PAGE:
Interest & Rate Standards
Pension valuators use either the GATT or PBGC interest rates. There are arguments for either. The GATT rate is based on the 30 Treasury bond interest rate, and has been the interest specified in IRC code for pension plans until recently. This interest rate was used both for calculation of pension plan liabilities and also for minimum present value calculation of lump sums payable to individuals.
The PBGC interest rate is based upon a survey of interest rates used by private insurance companies in pricing annuities. When an insurance company prices a single premium deferred annuity, company actuaries present value the annuity using a standard mortality table and prevailing interest rates. The PBGC interest rate is based upon a survey of these interest rates across a number of insurance companies.
Since the purpose of calculating a present value of a pension in a divorce case is to asses the market value of the pension (what it is worth), the PBGC interest rate is reasonable. However, the pension in divorce valuator is working with a pension offered by a plan, not an annuity offered by a life insurance company. In the rare case where the pension is paid out as a lump sum, the plan must use an interest rate no greater than that specified in Section 417(e)(3) of the IRC code, not the PBGC rate. Thus, there is also a rationale for using the rate specified in the IRC code.
As seen in the graph below, note that there is no mathematical bias between the GATT and the PBGC interest rate. Bias, in the mathematical sense, means that one rate is consistently lower or higher than the other. They have crossed at several points, and are currently very close.
Interest Rate (In Percent)
However, Congress has recently passed legislation making the IRC interest rate significantly lower than the PBGC interest rate, introducing a mathematical bias.
The rationale for this has been to create relief for private pension plans, many of which have had severe funding problems over the last few years. As can be seen by reviewing the Pension Tutorial on the PAC website, the higher the interest rate, the lower the present value of the pension. Thus, Congress has moved to using an interest rate in the IRC code based on the blended yield of corporate bonds with maturities of 20 years or greater. Since corporate bonds have a higher risk than Government bonds, the yield (interest rate) is higher. Thus, moving to the new interest rate will lower the pension plans Current Liability, which in turn reduces the plans contribution requirements.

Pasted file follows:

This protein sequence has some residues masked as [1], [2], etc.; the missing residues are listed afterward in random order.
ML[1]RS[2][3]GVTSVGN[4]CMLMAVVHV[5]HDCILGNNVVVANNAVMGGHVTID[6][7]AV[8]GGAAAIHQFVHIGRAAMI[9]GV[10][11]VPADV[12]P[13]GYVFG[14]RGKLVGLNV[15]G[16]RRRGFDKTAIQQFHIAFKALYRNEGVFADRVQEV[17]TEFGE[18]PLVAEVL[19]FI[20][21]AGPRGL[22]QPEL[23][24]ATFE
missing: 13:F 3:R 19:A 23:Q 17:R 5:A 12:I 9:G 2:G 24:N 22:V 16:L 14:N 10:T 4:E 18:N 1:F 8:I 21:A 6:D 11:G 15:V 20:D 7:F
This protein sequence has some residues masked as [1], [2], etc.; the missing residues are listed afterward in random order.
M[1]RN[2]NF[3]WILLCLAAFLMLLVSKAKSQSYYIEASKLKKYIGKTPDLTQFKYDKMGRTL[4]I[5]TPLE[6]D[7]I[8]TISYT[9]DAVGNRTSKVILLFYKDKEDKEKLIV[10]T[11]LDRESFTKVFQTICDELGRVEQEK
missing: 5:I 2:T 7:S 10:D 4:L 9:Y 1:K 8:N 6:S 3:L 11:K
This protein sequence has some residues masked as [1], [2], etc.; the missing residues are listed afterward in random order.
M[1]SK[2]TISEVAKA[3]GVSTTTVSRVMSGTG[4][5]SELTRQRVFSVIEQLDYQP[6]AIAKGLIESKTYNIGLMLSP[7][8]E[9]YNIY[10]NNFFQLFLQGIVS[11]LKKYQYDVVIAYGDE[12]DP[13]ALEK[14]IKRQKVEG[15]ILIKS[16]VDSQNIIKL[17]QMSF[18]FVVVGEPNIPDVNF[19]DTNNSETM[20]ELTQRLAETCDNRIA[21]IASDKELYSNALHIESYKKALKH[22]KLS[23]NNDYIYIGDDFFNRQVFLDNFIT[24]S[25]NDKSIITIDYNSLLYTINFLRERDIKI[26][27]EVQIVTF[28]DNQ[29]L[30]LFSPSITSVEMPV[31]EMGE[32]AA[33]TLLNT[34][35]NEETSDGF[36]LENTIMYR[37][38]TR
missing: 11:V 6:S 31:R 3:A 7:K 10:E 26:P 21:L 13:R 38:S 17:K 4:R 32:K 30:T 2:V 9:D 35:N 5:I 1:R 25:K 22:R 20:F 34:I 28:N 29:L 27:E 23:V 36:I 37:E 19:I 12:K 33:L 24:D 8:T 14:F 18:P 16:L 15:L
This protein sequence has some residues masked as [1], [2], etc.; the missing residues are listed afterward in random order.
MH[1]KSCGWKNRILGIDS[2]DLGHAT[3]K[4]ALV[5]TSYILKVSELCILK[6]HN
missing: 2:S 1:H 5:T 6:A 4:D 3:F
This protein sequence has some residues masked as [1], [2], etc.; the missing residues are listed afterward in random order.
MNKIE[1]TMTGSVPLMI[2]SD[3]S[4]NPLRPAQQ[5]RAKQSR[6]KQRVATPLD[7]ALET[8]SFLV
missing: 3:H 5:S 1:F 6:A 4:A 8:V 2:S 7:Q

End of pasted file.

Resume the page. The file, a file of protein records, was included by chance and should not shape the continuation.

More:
The Current Liability of a plan is essentially the plans currently accrued obligation to the existing participants. However, for calculating an individuals cash out in the case where the terminated employee is paid out in a lump sum, the rate specified under IRC 417(e)(3) will not be changed, for 2004 and 2005. The situation is in flux, because this bill is a 2 year stopgap measure only. In fact, the next round of legislation is likely to address the IRC 417(e) (3) interest rate for lump sums, adopting an interest rate closer to the corporate bond rate. Thus, it is possible that individual lump sums will be calculated with the corporate bond rate in the near future.
Since the corporate bond rate has been specifically chosen by Congress to lower the present value, the rate will be mathematically biased, compared to the PBGC rate.
Remember that the purpose of the pension valuation is to obtain a fair market value for the pension. The PBGC rate reflects the market interest rate. On the other hand, in the rare case that the pension is paid out as a lump sum, the plan must use the IRC rate, which may be very different from, and lower than, the PBGC interest rate, in the near future.
Because of the complexity of these issues, PACs policy is to offer both the PBGC and IRC interest rates. We encourage you to use both interest rates. That is why the fee for the second interest rate is discounted. Both versions can be made available for court presentation.